Taiwan’s ruling Kuomintang has confirmed that its honorary chairman, Lien Chan, will depart for Beijing Feb. 24 for a four-day visit at the head of a delegation of KMT officials and business executives.
Media reports said Lien, a former vice president of the Rwan), is visiting Beijing at the invitation of the CPC’s upper echelons and that he wil

The following comment by a Taiwanese reader on guancha caught our attention.


1. 這次選舉雖然國民黨潰敗,民進黨大勝,並不意味著多數台灣人趨向支持獨立;根本影響這次選情的原因是:一、馬英九當選總統六年以來的執政無方,政策傾向財團與既得利益階級,根本罔顧台灣多數中產階級與基層民眾的需求與感受。二、連戰所代表的國民黨政商既得利益階層推出自己的兒子連勝文出來競選台北市長,更是加深台灣民眾對國民黨壟斷瓜分兩岸和平紅利的印象,一般老百姓根本無法從中得利,但卻看到這些遊走兩岸的政商人物每個都賺得肥油油的,自然會反彈不願意將票再投給國民黨,這也是為何國民黨連在居絕對優勢的台北市都會選輸的原因!

2. 北京需要重新檢討對台政策,特別是調整目前透過國民黨及富商階層作為對台政策代理人的做法。我之前有建議過,今晚還是要在這邊呼籲,希望中央能考慮是否直接在台灣發展基層組織,聯合台灣左統派,發展在台灣的統一力量!

3. 如果民進黨不能在兩岸關係上給台灣民眾一個放心穩妥的答案,2016的台灣總統選舉綠營未必就能再次獲勝,泛藍勢力也會在島內安定的訴求下,再次集結整合,台灣走向獨立的可能性微乎其微。

4. 在台灣島內,多數人民的首要矛盾問題是經濟與民生問題,但這6年來國民黨在馬英九的領導下完全無能無所作為;統獨問題作為次要矛盾問題,在我的認識,許多台灣人都抱持著鴕鳥心態 — 既或是傾向獨立的綠營支持者,很多人心底也都知道或默認,統一是遲早與無法抗拒的,只能持著消極抵制心態應對。而對大陸人來說,在台灣問題上,統獨是首要矛盾問題,台灣的經濟與民生問題是次要問題。而當台灣人因為自己的首要矛盾問題票投綠營時,會讓許多大陸人認為台灣走向獨立之路,或是刻意想與大陸對抗,這是許多大陸人不了解台灣社會實際情況所產生的誤解與誤讀,希望觀察網的朋友對此點有重新的認識。

Here is my quick translation:

As a Taiwanese who supports unification, I want to share the following thoughts regarding the recent Taiwanese elections with readers on guancha.

1. Even though the KMT has been handed an utter defeat and the DPP candidates won triumphantly, the results do not necessarily mean that Taiwanese are somehow turning pro-independent. The fundamental reasons for the DPP success are: 1. Ma Yin Jeou’s failures over last six years to provide anything of value to Taiwan’s middle and lower class and the perception by the vast majority of Taiwanese people that its administration is beholden to the vested interests and wealthy. 2. The perception that KMT is corrupt when the KMT selected the son of Lian Zhan [rich Taiwanese KMT politician] to run for the Taipei Mayoral elections. Many Taiwanese see only a few wealthy and connected – including the rank and files of KMT – benefiting from Taiwan’s current relationship with the Mainland, with most average Taiwanese locked out of the Mainland’s economic development.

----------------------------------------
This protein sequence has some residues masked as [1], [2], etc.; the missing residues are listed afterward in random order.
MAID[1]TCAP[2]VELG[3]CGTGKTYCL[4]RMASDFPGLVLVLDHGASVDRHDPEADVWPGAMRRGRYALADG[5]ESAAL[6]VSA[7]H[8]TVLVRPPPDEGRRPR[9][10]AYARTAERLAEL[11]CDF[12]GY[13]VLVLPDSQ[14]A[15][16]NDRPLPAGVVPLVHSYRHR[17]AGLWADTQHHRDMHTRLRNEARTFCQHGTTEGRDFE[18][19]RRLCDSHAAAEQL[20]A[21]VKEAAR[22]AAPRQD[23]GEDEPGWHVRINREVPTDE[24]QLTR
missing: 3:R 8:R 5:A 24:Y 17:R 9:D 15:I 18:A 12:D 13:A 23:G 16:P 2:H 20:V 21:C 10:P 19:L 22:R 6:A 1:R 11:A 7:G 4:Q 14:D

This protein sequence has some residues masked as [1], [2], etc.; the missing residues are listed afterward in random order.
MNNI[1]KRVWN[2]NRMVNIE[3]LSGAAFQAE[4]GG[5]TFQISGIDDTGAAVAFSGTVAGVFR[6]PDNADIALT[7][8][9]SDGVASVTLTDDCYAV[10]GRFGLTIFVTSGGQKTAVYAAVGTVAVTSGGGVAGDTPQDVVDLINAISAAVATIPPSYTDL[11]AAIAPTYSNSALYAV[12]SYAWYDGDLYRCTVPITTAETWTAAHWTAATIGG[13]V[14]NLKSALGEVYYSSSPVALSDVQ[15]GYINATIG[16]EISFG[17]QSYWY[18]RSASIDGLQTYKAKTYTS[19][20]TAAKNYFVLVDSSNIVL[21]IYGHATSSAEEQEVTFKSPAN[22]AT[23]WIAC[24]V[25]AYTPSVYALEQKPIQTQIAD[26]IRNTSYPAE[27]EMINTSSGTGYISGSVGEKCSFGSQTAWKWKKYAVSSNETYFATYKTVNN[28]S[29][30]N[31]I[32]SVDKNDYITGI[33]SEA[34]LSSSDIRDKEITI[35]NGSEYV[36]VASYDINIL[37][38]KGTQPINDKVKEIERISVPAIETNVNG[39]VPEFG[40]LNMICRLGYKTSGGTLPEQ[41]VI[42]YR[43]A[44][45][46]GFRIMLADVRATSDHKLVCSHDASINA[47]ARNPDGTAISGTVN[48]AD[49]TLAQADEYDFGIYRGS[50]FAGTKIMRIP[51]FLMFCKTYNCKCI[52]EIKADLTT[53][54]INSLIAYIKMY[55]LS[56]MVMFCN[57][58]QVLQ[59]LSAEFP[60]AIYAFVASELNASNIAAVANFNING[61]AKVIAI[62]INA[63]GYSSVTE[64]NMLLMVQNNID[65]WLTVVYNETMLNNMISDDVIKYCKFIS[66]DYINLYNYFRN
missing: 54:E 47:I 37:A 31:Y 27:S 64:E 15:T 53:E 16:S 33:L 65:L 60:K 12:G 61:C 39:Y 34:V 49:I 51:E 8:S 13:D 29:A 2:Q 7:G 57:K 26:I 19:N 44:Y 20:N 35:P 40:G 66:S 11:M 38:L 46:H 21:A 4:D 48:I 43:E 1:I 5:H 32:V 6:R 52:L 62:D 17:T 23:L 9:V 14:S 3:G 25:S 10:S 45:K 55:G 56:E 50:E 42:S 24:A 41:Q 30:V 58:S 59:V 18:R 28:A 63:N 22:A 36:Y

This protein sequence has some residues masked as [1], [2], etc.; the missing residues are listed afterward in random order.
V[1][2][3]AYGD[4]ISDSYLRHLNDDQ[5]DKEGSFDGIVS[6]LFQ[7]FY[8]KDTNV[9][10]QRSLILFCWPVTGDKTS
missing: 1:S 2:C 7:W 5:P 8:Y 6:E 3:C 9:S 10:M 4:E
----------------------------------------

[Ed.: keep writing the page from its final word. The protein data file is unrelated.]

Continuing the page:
2. The central government in Beijing needs to reassess its hands-off policy on Taiwan. It currently relies on the KMT and cross-strait businesses to cultivate its image and message in Taiwan. The central government needs to be more directly involved – perhaps through more grassroots organization in Taiwan – to foster a new type of political awareness, message, and image in Taiwan. As I have suggested before, the central government must foster more pro-active, people-to-people contacts to promote unification with Taiwan.

3. If the DPP does not come up with a coherent policy toward the mainland – dropping its pro-independence officially once and for all – then its chance of winning the 2016 Presidential election would be next-to-nil.

4. For most people on Taiwan, the most important and pressing issues of the day is economics. The Taiwanese middle class has has its income stagnate for some time, and many today blame their various problems (high unemployment, income stagnation, etc.) on Ma’s policy over the last six years. The issue of independence / unification for Taiwanese is secondary. Most Taiwanese understand that unification is inevitable but do not necessarily see a need to rush. On the other hand, from the Mainland’s perspective, the independence / unification issue is paramount. Economics is secondary. This dichotomy in perspective may lead to misunderstanding – including misunderstanding what the most recent results really means.

Ma less trustworthy than Xi Jinping: poll

By Chen Hui-ping and Stacy Hsu  /  Staff reporter, with staff writer/ Taipei Times

SHAKY SUPPORT:More than half of the respondents said they do not trust President Ma, compared with 34.4 percent who said they are skeptical of the new Chinese leader

And this:


Taiwan allows Chinese banks to buy bigger stakes in local lenders | TODAYonline-
Taiwan will ease rules to allow Chinese banks to buy bigger stakes in local banks and permit more Chinese firms to invest in its financial industry, the island’s financial regulator said on Monday, marking a major advance in cross-strait ties.

And this:

BEIJING, June 9 (Xinhua) — Xi Jinping, general secretary of the Communist Party of China (CPC) Central Committee, will meet with Wu Po-hsiung, honorary chairman of the Kuomintang (KMT) later this month, a mainland spokeswoman announced on Sunday.
Wu will lead a KMT delegation from Taiwan on a visit to the mainland from June 12 to 14, according to Fan Liqing, of the State Council Taiwan Affairs Office.